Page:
Alleghany County borders the Virginia line and boasts beauty as well as a rich musical heritage and current traditions. Alleghany County is also proud to be the home of notable stringbands and musicians from the early days of country music including: The Red Fox Chasers, Bertie Dickens (old time banjo player), Art Wooten (fiddler with Bill Monroe), Dave Sturgill (guitar builder and banjo player) and Del Reeves of the Grand Ole Opry.
Red Fox Chasers of Alleghany County, NC
For more great information about music in Alleghany County, please visit the Traditional Music of Alleghany County website
History of the JAM Program in Alleghany
Alleghany JAM is the the original JAM program founded in spring 2000 by Guidance Counselor and traditional musician Helen White. White’s vision was to enrich the lives of children through active involvement in the music of their community. A cache of instruments was acquired to allow students of limited means the opportunity to learn an instrument. Over the years, partnerships with Alleghany County Schools, the National Endowment for the Arts, North Carolina Arts Council, Alleghany County Educational Foundation, Inc., Alleghany Fiddlers Convention, and the help and hard work of many friends continue to make Alleghany JAM and traditional mountain music a reality in the lives of local youth.
About the Program
Alleghany JAM serves an average of over 80 children per semester from all three elementary/junior high schools in Alleghany County, as well as home schooled children. Grades 3-8 are eligible. Classes currently meet Mondays and Thursdays, 3:30-5:30 pm at Sparta Elementary School in Sparta, NC. Lessons with master traditional musicians include guitar, fiddle, mandolin, and banjo (and sometimes dulcimer and bass). There is also a traditional arts class where kids learn about additional Appalachian cultural arts. Students take classes twice per week in both an instrument and enrichment area. Class fees operate on a sliding scale based on school lunch status. Instruments are available on loan at no additional cost. Please contact the program director or see their website for more information.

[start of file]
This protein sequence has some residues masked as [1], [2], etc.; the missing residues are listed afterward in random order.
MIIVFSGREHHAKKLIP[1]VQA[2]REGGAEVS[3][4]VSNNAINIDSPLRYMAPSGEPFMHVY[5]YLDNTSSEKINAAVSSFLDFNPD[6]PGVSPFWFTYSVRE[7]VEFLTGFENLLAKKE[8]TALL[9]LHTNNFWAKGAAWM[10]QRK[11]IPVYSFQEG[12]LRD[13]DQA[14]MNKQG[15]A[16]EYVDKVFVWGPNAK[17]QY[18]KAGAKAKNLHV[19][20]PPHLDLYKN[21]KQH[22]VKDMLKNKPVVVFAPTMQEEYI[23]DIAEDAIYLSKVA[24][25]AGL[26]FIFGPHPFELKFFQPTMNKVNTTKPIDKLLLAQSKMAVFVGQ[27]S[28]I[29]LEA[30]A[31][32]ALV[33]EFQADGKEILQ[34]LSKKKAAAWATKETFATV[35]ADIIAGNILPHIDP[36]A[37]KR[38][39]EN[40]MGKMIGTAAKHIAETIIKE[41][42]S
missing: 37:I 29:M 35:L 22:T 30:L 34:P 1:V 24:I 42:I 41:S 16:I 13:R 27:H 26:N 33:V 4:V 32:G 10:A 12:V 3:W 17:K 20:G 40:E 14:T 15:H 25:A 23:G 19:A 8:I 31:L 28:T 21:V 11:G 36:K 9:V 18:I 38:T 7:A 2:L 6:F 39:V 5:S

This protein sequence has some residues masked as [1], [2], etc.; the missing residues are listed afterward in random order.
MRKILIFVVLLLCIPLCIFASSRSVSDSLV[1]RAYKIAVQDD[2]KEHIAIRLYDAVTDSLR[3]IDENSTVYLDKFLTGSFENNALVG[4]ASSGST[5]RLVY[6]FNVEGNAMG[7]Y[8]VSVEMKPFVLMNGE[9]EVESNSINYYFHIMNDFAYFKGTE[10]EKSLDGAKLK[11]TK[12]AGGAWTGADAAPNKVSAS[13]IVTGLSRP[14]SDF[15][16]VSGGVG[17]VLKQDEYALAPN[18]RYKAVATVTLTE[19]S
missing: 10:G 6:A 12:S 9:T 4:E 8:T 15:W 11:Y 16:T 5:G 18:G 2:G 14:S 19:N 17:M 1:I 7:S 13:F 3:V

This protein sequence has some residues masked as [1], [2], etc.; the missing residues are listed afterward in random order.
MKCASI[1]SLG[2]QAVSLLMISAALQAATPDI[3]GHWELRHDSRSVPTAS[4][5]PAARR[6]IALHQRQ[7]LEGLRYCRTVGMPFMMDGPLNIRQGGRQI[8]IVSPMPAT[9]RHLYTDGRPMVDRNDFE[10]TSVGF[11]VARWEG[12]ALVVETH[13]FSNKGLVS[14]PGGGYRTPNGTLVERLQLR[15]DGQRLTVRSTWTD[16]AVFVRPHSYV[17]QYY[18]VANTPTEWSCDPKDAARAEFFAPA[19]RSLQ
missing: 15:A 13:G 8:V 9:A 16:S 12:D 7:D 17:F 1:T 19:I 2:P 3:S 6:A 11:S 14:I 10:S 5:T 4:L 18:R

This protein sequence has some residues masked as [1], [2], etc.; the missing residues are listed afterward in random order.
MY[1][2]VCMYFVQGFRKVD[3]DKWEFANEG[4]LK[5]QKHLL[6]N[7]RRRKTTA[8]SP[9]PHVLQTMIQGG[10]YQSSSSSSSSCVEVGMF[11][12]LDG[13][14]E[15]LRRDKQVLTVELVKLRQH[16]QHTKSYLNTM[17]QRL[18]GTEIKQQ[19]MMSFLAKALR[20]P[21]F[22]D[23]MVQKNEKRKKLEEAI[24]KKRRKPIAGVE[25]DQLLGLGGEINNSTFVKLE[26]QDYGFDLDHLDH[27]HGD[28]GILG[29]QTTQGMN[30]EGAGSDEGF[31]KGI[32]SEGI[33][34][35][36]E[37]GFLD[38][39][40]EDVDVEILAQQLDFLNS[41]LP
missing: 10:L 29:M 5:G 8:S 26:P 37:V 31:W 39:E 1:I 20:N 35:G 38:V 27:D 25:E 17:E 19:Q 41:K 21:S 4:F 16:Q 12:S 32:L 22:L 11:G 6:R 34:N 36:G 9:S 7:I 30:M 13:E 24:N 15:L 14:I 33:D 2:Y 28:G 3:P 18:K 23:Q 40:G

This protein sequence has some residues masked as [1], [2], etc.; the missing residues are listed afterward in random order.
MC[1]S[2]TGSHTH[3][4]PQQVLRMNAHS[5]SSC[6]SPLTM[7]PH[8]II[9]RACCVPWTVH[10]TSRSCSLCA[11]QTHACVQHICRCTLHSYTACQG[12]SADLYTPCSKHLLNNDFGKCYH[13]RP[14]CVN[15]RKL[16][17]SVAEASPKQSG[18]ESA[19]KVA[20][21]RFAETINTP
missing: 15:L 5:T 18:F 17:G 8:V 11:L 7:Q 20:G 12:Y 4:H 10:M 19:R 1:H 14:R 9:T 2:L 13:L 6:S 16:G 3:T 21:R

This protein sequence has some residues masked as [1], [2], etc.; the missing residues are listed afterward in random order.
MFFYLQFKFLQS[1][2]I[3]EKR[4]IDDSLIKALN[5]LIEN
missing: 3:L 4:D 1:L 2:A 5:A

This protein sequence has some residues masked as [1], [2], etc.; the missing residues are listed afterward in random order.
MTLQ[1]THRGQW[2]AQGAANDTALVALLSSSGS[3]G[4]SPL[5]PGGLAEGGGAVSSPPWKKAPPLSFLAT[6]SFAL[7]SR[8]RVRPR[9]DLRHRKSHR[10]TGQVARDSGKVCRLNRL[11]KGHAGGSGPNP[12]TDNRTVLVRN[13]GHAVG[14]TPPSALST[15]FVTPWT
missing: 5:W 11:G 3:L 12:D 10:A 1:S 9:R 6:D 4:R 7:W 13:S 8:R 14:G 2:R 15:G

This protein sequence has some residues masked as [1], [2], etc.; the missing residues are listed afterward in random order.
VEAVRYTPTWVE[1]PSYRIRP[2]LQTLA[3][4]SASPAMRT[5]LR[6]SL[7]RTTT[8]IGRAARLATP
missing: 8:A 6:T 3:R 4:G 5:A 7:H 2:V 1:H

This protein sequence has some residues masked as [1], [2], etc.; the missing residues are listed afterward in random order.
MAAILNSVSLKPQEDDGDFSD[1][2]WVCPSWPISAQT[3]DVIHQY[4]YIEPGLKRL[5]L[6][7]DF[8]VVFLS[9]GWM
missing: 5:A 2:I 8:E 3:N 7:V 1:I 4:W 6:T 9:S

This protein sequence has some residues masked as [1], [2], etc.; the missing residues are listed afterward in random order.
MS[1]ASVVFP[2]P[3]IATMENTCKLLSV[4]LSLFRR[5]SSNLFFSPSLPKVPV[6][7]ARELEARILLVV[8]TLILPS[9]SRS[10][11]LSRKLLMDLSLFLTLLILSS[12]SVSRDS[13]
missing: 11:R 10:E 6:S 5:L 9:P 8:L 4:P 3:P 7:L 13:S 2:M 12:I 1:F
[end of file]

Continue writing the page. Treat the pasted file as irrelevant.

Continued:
Throughout the year, advancing JAM students have the opportunity to play at music venues and community events. All students perform a recital for family and friends at the end of each semester. Performances challenge the students to attain their highest musical skill level and gives them a taste for what it feels like to be a “real musician.”
Alleghany JAM also offers multiple enrichment activities per year such as field trips to festivals, music venues and dances, and many trips to perform at places like Ferrum College’s Blue Ridge Folklife Festival, the Appalachian State University Fiddlers Convention, The Carterfold, the Mountain Heritage Festival in Sparta, and the Alleghany Jubilee. Other immersion activities include visiting artist programs after school. These “immersion” experiences help deepen the students’ first hand experience and knowledge of their community’s musical roots and traditions. Through a partnership with the Alleghany Arts Council, Alleghany JAM also sponsors several programs per year that help expose hundreds of students at Alleghany County Schools to local and regional artists who represent the best in Southern Appalachian music.
Steve Kilby – guitar, level 2 & 3, dulcimer
Roald Kirby – banjo
Iboya Pasley – fiddle & traditional arts
Chris Testerman – fiddle, level 2 & 3; guitar
Samantha Wilhelmi – dance (clogging)
Harrol Blevins – guitar & singing
Caroline Beverley- mandolin & singing
Brittney Johnson – fiddle & traditional arts
Lucas Pasley, Program Director
Erika Testerman – Administrative Assistant
Deborah Sherrill, Chair
Meghan Mooneyhan, secretary
Harrol Blevins, teacher representative
Heather Resendiz – Hispanic Community Liaison
Lucas Pasley, Program Director
PO Box 1326
Sparta, N.C. 28675
Alleghany JAM website
Online Lessons from Alleghany JAM Teachers
Alleghany JAM Photos
JAM Session Virginia Style a 2007 article on Southwest Virginia Online
JAM Sessions fill music students with Southern pride an article by Leigh Ann Henion in the Christian Science Monitor
Making Old Time Music by David Schulman, Our State Magazine, October 2006. Posted with permission.